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Closing a closet door with magnets

How to reliably keep doors closed
Author: supermagnete, Uster, [email protected]
Online since: 15/11/2011, Number of visits: 550675
Table of Contents

Version 1: Lock casing as counterpart

We found a pretty and simple closet-closing solution in our main office in Uster:
We screwed a pot magnet 20 mm on a piece of wood, but didn't tighten the screw all the way, so that the magnet remains slightly movable. This makes for a solid contact, even when the magnet doesn't meet the counterpart all the way vertically.
Then we screwed the piece of wood to the inside of the closet.
Our counterpart is the iron lock casing on the inside of the door. We sanded down the paint for better contact.
When you close the closet door, the magnet and the lock casing connect perfectly. The clicking sound it makes is very satisfying :-).
Tip:If the lock casing of your closet is not made of iron, you can glue or screw a metal disc of the same size on the closet door as a counterpart. The suitable products are linked below.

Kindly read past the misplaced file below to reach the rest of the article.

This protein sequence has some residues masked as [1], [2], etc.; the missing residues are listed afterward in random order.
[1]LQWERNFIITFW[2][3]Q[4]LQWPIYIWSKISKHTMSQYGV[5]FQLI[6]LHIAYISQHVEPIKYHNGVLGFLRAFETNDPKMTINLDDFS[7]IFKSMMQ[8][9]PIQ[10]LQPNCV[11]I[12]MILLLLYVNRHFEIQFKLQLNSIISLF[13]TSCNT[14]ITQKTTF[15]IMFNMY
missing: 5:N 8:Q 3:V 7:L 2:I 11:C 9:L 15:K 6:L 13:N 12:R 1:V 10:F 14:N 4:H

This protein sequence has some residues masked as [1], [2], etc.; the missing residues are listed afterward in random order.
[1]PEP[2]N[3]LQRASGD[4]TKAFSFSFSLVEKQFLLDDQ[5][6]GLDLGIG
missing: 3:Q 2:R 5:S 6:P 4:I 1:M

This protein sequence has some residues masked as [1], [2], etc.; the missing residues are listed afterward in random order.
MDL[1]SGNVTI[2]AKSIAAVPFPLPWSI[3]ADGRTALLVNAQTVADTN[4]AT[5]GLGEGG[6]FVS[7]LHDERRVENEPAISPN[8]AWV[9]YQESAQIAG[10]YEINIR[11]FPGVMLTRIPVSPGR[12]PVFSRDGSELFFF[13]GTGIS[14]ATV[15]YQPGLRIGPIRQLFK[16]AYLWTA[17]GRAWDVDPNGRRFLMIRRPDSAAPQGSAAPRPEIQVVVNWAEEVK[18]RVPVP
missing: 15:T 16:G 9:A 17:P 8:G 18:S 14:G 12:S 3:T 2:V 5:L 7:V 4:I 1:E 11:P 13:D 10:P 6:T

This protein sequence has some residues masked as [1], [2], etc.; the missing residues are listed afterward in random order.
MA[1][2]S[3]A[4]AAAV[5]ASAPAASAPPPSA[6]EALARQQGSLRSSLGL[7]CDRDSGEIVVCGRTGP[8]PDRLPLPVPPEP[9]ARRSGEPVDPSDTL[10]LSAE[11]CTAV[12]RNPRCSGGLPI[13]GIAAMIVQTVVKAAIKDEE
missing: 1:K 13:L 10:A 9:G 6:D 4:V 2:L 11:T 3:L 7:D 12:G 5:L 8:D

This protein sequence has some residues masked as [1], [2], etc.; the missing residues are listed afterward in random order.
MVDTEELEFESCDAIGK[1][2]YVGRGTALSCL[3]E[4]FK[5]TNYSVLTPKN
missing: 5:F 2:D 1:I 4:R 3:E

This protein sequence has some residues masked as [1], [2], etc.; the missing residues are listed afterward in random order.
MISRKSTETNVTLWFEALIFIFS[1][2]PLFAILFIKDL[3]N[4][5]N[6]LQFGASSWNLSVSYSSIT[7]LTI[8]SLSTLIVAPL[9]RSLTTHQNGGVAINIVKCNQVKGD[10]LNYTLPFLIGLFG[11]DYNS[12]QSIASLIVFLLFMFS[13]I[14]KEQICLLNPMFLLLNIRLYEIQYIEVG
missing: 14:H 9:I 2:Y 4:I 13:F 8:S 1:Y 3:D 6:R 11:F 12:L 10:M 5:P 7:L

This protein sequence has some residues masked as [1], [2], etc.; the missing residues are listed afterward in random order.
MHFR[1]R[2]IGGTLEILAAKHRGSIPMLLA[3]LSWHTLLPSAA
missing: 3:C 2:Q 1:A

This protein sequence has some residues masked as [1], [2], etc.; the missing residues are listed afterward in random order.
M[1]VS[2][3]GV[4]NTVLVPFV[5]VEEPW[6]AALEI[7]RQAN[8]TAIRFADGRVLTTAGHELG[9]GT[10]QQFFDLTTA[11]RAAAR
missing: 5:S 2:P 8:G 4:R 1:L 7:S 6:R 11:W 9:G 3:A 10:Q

Thanks to this solution we were able to attach big handles to the closet door, which makes opening the doors much easier than using a key, which we don't need anymore.
The sturdy handles are necessary, because the doors can only be opened with a jerk now. Pot magnets CSN-ES-16 would probably be sufficient, as long as magnet and lock casing have direct contact.
The solution proved to be worthwhile - it is maintenance-free and never fails to surprise our visitors.
You can find more on the topic of doors in our FAQ Which magnets are suitable for doors and closet doors?.

Version 2: Sheet iron as counterpart

Addition from Andres Bührer, Freiamt (Germany):
All the latches of my three wardrobe doors broke over time. To keep the doors shut, I replaced the latches with CSN-13 pot magnets - two per door are sufficient.
I screwed sheet iron on the top and on the bottom of the wardrobe to which countersunk pot magnets stick tightly at direct contact. As a spacer I screwed a CSN-13 countersunk pot magnet with a nut and a washer on the top of the wardrobe door. I left the old fittings where they were and just attached the magnetic system beside them.
On the bottom edge of the wardrobe door I screwed the CSN-13 directly to the wardrobe door. I just attached the sheet steel angle to the magnet on the bottom, closed the door, and then screwed the sheet iron on the bottom of the wardrobe accordingly.
I left the keys in the locks, so I can still use them as handles to open and close the doors. The 3 kg adhesive force of the CSN-13 works well. Smaller magnets would be too weak for this application.
Our assortment also includes magnets specifically for furniture and doors:

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